In the end, although the studies cited by Mr. McNally describe a "trend" in motorcycle accident data indicating that motorcycle helmets reduce the gross number and severity of internal and external head injuries (Def.'s Mem. in Opp'n to Mot. to Strike at 10), particularly in low-energy collisions in which the rider's head strikes only the pavement, I fail to see how one could reliably conclude from these studies and from Mr. McNally's accident reconstruction that a helmet more likely than not would have prevented Ms. Laprise from dying or from suffering a serious brain injure y. Stated otherwise, they are not a reliable foundation from which to predict through the benefit of hindsight that a helmet would more likely than not have prevented Ms. Laprise from experiencing an inertial brain injury capable of causing her death or a debilitating brain injury that, from a legal damages perspective, may have been just as bad. As a consequence, Mr. McNally's helmet opinion is not adequate to assist the jury to determine the only question to which it could possibly be addressed: how to calculate a fair and equitable reduction in any damages award on account of the alleged fault of either Ms. Laprise or Mr. Piché for Ms. Laprise's failure to wear a helmet. For that reason, I grant the motion to exclude Mr. McNally's expert opinion that, had Ms. Laprise been wearing a helmet "the forces acting on her head would have been significantly reduced and the likelihood of Ms. Laprise sustaining a severe head injury would have been significantly reduced." (McNally Aff. ¶ 36; see also id. ¶ 53.)12 I also grant the motion to exclude Dr. Kolkin's opinion regarding the effect a helmet would have had, expressed in somewhat different terms,13 because Enterprise fails to make any showing whatsoever in support of it. Finally, because this is the only evidence on which the defendants can rely to raise a genuine issue of fact in support of their comparative negligence defenses, I grant Mr. Piché's motion for summary judgment. The mere fact that Ms. Laprise did not wear a helmet, standing alone without the aid of reliable expert testimony, does not generate a comparative negligence defense.

Conclusion

For the reasons set forth above, I now GRANT the plaintiff's motion to strike expert testimony in support of the "helmet defense." (Docket No. 26). I further GRANT Mr. Piché's motion for partial summary judgment against the comparative negligence defenses and the failure to mitigate defenses raised in the defendants' answers for failure to generate a genuine issue of material fact in support thereof. (Docket No. 22.)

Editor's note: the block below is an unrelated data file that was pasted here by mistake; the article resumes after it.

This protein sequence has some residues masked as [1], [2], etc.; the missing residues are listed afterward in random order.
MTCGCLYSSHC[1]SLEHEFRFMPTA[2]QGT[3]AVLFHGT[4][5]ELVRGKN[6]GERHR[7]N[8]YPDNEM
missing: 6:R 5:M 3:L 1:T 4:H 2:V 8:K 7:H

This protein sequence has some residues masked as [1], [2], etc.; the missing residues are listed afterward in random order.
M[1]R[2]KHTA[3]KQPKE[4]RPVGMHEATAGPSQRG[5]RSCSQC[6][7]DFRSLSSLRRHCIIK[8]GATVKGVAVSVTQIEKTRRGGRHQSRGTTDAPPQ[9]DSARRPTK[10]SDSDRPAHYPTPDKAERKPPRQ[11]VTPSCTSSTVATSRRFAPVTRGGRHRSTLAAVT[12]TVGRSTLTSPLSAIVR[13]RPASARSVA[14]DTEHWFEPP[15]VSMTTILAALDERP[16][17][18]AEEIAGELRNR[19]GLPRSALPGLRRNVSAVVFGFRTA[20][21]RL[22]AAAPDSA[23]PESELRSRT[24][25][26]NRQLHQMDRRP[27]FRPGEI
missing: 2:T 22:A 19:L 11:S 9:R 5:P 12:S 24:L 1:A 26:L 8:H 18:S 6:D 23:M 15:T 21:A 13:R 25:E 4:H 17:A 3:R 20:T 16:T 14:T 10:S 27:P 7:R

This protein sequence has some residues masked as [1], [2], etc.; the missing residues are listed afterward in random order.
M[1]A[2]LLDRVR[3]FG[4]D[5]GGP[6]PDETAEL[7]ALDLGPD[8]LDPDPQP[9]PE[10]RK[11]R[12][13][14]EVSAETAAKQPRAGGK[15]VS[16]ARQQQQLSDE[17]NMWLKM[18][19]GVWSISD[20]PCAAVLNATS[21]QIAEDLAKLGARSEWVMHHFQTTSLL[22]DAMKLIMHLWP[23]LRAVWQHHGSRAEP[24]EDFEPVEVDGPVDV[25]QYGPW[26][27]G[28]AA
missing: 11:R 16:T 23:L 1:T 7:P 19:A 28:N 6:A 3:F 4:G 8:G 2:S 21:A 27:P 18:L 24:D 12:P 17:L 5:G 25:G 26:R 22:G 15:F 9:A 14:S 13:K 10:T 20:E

So Ordered

1. This amendment simply clarifies footnote 8 and corrects the spelling of Rodgers at a number of places in the opinion.

2. Pursuant to 28 U.S.C. § 636(c), the parties have consented to have United States Magistrate Judge Margaret J. Kravchuk conduct all proceedings in this case, including trial, and to order entry of judgment.

3. Mr. Piché sustained only lacerations to his head and a broken finger. (PSMF ¶ 7.) His injuries are not material to the pending motions.

4. In its statement of material facts, Enterprise denies the statement that Ms. Laprise died as a consequence of her head injury. However, it is apparent that Enterprise's medical expert recognizes that Ms. Laprise died as a consequence of brain swelling, hemorrhaging and secondary brain infarctions that developed as a consequence of the trauma to her head. (Jan. 24, 2006, letter from Seth Kolkin, M.D., to Sidney Thaxter, Esq., Thaxter Aff. Ex. 3, Docket No. 32.) Indeed, Dr. Kolkin flatly states: "She died as a result of her head injury." (Id. at 2.) Furthermore, lest there be any doubt on the subject, counsel for Enterprise indicated during oral argument that it was undisputed that Ms. Laprise died as a result of her head injury.

5. Of course, modern safety helmets were not available in the 1930s but are readily available today.

6. If this were a case in state court it would be an open question of law for the court to decide whether to impose on motorcycle passengers, absent special circumstances not present here, a common law duty to anticipate the negligent operation of another and to don a helmet in response-or other protective gear such as heavy boots or a heavy leather jacket-in order to mit igate in advance any foreseeable injury. With respect to legal policy, the slippery slope that is so apparent here invites contemplation of numerous hypothetical means of self protection and whether courts really ought to instruct juries on comparative negligence in all such cases having competent evidence of a causal connection between the failure to take precautions and the damages that resulted. For instance, plaintiff's counsel contemplates a duty for motorcyclists to wear body armor. Even with automobiles there is room for problematic scenarios. It is generally well-known that SUVs are prone to rolling over in accidents. Would that fact justify a comparative negligence instruction when a plaintiff's most severe injury is attributable to a roll over that would not otherwise have occurred? If the jury could return verdicts for the defendant in all such cases, even in the absence of any fault on the plaintiff's part for the accident itself, one wonders whether we have really moved beyond the much-maligned contributory negligence bar that comparative negligence statutes were designed to relieve us of. On the other hand, the fact that it is difficult to determine where to draw the line as a matter of law and policy may be the best reason to permit a jury of reasonable people to determine such matters against a reasonable care standard.